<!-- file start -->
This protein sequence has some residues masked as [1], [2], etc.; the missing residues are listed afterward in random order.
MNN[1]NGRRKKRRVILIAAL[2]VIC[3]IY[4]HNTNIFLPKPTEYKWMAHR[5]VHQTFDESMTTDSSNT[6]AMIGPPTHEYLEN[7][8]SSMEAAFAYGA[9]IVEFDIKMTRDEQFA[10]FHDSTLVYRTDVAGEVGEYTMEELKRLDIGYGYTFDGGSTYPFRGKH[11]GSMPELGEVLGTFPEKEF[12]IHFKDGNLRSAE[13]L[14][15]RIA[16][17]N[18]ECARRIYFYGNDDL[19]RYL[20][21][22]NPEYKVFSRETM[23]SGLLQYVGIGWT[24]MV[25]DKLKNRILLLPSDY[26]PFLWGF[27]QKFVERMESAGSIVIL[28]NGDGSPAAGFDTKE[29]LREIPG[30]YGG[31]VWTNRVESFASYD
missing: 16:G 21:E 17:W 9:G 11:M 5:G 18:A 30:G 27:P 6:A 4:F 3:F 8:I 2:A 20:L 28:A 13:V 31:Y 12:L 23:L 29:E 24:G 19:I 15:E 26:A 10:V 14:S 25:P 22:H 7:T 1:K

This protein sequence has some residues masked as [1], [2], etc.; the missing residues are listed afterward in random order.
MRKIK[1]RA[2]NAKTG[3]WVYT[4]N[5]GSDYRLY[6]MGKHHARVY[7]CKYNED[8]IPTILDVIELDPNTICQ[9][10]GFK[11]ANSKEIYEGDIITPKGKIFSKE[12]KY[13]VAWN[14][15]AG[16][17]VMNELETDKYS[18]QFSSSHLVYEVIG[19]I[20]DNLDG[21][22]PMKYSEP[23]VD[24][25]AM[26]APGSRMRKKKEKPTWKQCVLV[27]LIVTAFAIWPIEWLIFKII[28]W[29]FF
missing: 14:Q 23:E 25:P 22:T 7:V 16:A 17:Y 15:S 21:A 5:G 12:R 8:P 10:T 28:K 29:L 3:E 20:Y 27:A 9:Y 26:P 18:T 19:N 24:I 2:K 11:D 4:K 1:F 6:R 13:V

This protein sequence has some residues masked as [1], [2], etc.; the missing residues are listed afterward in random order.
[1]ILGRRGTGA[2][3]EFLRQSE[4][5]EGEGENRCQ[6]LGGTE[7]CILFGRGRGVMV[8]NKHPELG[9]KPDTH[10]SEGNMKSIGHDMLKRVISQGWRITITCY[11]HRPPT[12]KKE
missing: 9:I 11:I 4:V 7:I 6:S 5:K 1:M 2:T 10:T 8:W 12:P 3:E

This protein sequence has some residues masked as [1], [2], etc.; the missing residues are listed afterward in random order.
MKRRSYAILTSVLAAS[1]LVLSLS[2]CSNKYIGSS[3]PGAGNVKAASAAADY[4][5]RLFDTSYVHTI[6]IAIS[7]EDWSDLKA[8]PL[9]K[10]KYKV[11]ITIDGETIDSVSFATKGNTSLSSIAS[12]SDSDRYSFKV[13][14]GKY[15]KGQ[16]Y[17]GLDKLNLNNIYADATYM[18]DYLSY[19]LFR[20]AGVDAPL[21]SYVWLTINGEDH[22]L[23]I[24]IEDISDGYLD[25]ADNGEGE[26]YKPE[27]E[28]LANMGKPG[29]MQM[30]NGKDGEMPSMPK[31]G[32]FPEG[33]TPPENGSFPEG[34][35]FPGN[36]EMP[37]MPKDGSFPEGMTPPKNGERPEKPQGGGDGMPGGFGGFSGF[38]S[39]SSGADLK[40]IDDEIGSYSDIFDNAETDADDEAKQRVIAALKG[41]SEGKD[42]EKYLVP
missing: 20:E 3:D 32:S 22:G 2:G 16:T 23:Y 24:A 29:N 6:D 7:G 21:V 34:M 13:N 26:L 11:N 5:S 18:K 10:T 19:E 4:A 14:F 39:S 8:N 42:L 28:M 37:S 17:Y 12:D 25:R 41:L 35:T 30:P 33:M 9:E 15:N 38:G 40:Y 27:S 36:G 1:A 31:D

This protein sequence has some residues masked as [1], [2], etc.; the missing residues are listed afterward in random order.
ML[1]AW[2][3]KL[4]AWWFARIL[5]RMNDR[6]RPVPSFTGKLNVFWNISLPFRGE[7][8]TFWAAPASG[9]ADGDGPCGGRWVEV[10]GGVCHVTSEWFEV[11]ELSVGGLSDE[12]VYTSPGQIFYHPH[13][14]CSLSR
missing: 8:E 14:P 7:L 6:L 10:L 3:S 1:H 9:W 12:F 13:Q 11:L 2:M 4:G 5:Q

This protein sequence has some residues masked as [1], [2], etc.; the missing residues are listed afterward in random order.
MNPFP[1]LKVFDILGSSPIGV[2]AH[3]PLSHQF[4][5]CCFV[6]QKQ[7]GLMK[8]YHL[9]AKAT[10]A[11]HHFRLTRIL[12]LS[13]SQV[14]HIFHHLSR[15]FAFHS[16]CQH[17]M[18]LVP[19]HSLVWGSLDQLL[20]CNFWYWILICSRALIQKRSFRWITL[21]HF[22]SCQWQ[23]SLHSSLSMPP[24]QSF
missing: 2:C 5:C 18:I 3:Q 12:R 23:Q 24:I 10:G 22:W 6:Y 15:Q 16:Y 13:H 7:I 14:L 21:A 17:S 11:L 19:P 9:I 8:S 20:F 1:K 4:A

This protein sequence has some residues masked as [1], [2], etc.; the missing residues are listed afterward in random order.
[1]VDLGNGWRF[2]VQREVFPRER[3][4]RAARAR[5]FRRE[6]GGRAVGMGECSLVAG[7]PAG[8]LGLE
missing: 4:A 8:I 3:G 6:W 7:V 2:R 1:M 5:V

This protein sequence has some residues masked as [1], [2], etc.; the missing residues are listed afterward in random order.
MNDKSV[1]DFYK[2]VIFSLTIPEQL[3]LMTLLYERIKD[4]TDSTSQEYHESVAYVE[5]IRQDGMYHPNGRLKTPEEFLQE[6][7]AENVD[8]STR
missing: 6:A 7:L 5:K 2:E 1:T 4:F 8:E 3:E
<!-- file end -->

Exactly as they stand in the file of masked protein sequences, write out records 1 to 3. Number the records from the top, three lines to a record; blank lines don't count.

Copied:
This protein sequence has some residues masked as [1], [2], etc.; the missing residues are listed afterward in random order.
MNN[1]NGRRKKRRVILIAAL[2]VIC[3]IY[4]HNTNIFLPKPTEYKWMAHR[5]VHQTFDESMTTDSSNT[6]AMIGPPTHEYLEN[7][8]SSMEAAFAYGA[9]IVEFDIKMTRDEQFA[10]FHDSTLVYRTDVAGEVGEYTMEELKRLDIGYGYTFDGGSTYPFRGKH[11]GSMPELGEVLGTFPEKEF[12]IHFKDGNLRSAE[13]L[14][15]RIA[16][17]N[18]ECARRIYFYGNDDL[19]RYL[20][21][22]NPEYKVFSRETM[23]SGLLQYVGIGWT[24]MV[25]DKLKNRILLLPSDY[26]PFLWGF[27]QKFVERMESAGSIVIL[28]NGDGSPAAGFDTKE[29]LREIPG[30]YGG[31]VWTNRVESFASYD
missing: 16:G 21:E 17:W 9:G 11:M 5:G 18:A 30:G 27:P 6:A 4:F 3:F 8:I 2:A 20:L 28:A 13:V 31:Y 12:L 23:L 29:E 24:G 19:I 15:E 26:A 10:V 14:S 25:P 22:H 7:T 1:K

This protein sequence has some residues masked as [1], [2], etc.; the missing residues are listed afterward in random order.
MRKIK[1]RA[2]NAKTG[3]WVYT[4]N[5]GSDYRLY[6]MGKHHARVY[7]CKYNED[8]IPTILDVIELDPNTICQ[9][10]GFK[11]ANSKEIYEGDIITPKGKIFSKE[12]KY[13]VAWN[14][15]AG[16][17]VMNELETDKYS[18]QFSSSHLVYEVIG[19]I[20]DNLDG[21][22]PMKYSEP[23]VD[24][25]AM[26]APGSRMRKKKEKPTWKQCVLV[27]LIVTAFAIWPIEWLIFKII[28]W[29]FF
missing: 14:Q 23:E 25:P 22:T 7:V 16:A 17:Y 15:S 21:A 5:G 12:R 8:P 10:T 28:K 29:L 3:E 20:Y 27:A 9:Y 26:P 18:T 19:N 24:I 2:K 11:D 4:K 1:F 6:R 13:V

This protein sequence has some residues masked as [1], [2], etc.; the missing residues are listed afterward in random order.
[1]ILGRRGTGA[2][3]EFLRQSE[4][5]EGEGENRCQ[6]LGGTE[7]CILFGRGRGVMV[8]NKHPELG[9]KPDTH[10]SEGNMKSIGHDMLKRVISQGWRITITCY[11]HRPPT[12]KKE
missing: 9:I 11:I 4:V 7:I 6:S 5:K 1:M 2:T 10:T 8:W 12:P 3:E